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Witch Fever – ‘Congregation’

Music for Nations
Wine lips, Oteboke Beaver, Dream Wife, Frank Carter and the Rattlesnakes
Release Date
October 21, 2022
Music for Nations
Alternative/Indie Rock/Punk/Grunge

From the opening salvoes of “Blessed be Thy” it’s immediately apparent that this Manchester UK four-piece are wearing their Punk heroes proudly on their sleeves, it’s just that they’re taking them in creative directions they would never have dreamt of themselves. Amy Walpole’s vocals range from Siouxsie’s melodic charm to Julie Christmas’s macerating visceral screams, with the playful/worrying tone of Annabella Lwin incarcerated somewhere in between. The word “visceral” gets a second outing in quick succession with Alisha Yarwood’s shatteringly powerful guitar work with immense power-chord riffs and menacing grungy sequences. Add the ultra-dynamic engine room of groove with the pulsating bass of Alex Thompson and the rapid-fire pummelling drums of Annabelle Joyce and you have one hell of a jaw-dropping slab of Punk fury. There are quieter moments, and they are just as good too.

But what you need is the loud bits:

There is a reality behind the overtly anti-patriarchal and anti-religious lyrics; Amy was raised in an extremely conservative religious community in Yorkshire. Her breaking away from the shackles of enforced conformity is the band’s primary inspiration for the angst and ferocity within the music. And those qualities have seen them getting a welcome notoriety as one of the most blistering live acts out there, attracting huge crowds at festivals this summer despite not being in bold font at the upper reaches of the bill. Not yet anyway.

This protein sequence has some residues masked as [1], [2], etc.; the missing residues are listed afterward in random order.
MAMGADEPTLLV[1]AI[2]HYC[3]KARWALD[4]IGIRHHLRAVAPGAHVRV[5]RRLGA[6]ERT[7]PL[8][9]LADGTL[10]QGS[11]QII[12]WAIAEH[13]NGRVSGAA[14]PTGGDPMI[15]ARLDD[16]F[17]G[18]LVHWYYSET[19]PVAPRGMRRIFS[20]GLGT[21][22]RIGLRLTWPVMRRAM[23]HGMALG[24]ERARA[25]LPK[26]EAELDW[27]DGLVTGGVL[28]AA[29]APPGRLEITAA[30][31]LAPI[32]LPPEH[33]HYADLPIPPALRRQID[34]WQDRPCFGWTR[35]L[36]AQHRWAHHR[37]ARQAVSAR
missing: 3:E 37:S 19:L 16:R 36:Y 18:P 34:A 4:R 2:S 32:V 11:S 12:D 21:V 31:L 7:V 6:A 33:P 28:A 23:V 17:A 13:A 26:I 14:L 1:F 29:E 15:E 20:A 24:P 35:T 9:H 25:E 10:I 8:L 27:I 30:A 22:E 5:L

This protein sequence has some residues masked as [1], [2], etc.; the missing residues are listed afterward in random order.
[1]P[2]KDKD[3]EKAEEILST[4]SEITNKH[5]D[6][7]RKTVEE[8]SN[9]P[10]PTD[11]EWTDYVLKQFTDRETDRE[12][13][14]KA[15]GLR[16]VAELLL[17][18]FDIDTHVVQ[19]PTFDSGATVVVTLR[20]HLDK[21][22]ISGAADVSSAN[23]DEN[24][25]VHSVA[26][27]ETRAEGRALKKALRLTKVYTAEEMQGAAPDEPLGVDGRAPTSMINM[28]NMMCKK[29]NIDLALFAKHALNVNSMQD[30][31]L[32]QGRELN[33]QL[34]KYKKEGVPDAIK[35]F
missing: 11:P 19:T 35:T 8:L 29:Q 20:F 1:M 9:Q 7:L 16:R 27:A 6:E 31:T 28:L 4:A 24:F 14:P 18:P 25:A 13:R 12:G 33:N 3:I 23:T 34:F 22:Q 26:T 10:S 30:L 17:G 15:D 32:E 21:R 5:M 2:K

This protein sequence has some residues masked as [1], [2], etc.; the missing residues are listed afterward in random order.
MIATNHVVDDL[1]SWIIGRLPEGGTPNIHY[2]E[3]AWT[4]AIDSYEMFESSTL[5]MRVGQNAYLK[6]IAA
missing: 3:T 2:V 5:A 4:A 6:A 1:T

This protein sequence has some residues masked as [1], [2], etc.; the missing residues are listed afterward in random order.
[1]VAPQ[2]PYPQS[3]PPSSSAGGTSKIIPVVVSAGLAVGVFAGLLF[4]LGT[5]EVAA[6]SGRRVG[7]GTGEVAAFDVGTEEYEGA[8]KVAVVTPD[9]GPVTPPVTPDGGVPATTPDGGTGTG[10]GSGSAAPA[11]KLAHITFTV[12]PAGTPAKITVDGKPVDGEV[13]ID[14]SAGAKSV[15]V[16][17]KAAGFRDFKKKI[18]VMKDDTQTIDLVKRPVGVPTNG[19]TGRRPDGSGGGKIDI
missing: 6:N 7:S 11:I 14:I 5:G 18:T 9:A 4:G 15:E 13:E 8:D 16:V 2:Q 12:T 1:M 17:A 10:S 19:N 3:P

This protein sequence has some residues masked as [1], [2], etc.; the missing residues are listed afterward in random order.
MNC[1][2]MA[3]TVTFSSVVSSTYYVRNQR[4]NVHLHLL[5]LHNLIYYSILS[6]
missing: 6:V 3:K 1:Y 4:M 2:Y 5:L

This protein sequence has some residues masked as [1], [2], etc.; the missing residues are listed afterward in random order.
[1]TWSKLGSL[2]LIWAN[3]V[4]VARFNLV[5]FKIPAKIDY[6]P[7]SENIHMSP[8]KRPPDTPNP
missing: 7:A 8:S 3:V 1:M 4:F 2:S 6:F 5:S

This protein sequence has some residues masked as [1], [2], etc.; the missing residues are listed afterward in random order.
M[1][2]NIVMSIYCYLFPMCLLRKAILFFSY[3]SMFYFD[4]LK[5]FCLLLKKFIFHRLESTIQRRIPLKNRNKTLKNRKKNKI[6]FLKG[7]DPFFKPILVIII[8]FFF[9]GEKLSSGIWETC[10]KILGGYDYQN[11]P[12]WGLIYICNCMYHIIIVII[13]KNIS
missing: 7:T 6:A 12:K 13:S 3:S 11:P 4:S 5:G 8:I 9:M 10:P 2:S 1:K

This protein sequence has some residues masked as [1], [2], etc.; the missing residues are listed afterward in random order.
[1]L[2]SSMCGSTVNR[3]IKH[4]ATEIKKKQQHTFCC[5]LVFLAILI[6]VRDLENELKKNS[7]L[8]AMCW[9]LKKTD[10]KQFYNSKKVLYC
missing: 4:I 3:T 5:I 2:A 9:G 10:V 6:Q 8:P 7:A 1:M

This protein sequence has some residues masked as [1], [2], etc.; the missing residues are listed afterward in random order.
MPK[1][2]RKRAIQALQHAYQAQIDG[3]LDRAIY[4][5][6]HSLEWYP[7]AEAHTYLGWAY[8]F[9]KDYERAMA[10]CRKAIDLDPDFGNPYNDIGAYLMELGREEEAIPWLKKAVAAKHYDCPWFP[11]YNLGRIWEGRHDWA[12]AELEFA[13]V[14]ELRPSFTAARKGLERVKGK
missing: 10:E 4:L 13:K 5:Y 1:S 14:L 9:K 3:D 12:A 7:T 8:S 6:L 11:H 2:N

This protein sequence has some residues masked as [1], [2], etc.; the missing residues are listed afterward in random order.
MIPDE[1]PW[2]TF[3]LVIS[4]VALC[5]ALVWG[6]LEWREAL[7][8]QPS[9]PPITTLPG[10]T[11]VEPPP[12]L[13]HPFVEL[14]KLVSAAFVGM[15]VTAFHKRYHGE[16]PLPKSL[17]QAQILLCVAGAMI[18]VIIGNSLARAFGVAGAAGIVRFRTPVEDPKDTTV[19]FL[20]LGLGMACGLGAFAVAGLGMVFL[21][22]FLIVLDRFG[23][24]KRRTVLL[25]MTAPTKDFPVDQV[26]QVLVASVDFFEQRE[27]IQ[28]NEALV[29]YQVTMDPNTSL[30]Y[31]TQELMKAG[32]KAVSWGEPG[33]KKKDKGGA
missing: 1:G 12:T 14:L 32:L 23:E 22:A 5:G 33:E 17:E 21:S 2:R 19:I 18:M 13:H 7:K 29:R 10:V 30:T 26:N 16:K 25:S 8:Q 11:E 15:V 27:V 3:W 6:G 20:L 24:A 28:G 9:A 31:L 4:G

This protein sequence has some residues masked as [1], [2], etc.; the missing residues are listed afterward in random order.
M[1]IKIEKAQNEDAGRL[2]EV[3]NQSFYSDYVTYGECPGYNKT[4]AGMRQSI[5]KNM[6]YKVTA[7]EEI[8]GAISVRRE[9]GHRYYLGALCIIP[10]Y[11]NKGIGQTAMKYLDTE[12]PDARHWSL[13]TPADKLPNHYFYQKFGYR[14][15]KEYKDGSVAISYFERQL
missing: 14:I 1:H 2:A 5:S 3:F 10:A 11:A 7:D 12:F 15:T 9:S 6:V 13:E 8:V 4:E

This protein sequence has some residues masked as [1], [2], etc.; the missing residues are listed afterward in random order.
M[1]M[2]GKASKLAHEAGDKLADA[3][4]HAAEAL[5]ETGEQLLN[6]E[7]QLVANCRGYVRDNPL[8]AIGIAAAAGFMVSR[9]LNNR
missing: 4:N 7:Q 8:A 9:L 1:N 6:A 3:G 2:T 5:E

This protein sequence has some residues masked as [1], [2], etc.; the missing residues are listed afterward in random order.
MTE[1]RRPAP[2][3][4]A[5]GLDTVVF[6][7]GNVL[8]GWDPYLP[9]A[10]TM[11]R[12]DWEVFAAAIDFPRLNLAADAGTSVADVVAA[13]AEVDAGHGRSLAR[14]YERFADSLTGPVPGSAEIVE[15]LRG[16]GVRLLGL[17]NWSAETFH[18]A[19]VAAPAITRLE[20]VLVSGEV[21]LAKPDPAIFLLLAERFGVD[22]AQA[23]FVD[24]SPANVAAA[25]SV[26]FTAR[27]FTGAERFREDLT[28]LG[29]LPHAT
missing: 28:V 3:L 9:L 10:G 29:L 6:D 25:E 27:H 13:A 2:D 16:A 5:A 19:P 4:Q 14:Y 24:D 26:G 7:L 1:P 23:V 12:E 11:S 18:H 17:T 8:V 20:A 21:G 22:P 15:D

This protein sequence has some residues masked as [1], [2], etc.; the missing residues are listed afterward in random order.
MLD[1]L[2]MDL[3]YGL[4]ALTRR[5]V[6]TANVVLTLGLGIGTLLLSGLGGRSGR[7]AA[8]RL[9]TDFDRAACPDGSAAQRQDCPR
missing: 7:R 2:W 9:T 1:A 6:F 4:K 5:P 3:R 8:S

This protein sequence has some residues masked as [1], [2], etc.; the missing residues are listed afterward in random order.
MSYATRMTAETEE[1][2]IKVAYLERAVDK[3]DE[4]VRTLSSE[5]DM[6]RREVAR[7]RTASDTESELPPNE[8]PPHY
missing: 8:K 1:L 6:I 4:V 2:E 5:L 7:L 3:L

“The main thing that I want to speak about on this album, aside from trauma, is that there is a patriarchal structure, not just in church, but in everything,” Amy states. “It’s controlling women, non-binary people, queer people: making these people’s lives way harder than they need to be, making them feel like their very identities are problematic. It’s something that I grew up with in school, in jobs, everywhere…”

So, strap yourself down for a 40-minute evocation of years and years of pent-up frustration and outright anger. In fact, make that 80 as you will almost certainly press the “play” button to take it all in a for second time.

"The punk scene is strong right now, and this excellent album upholds that strength"

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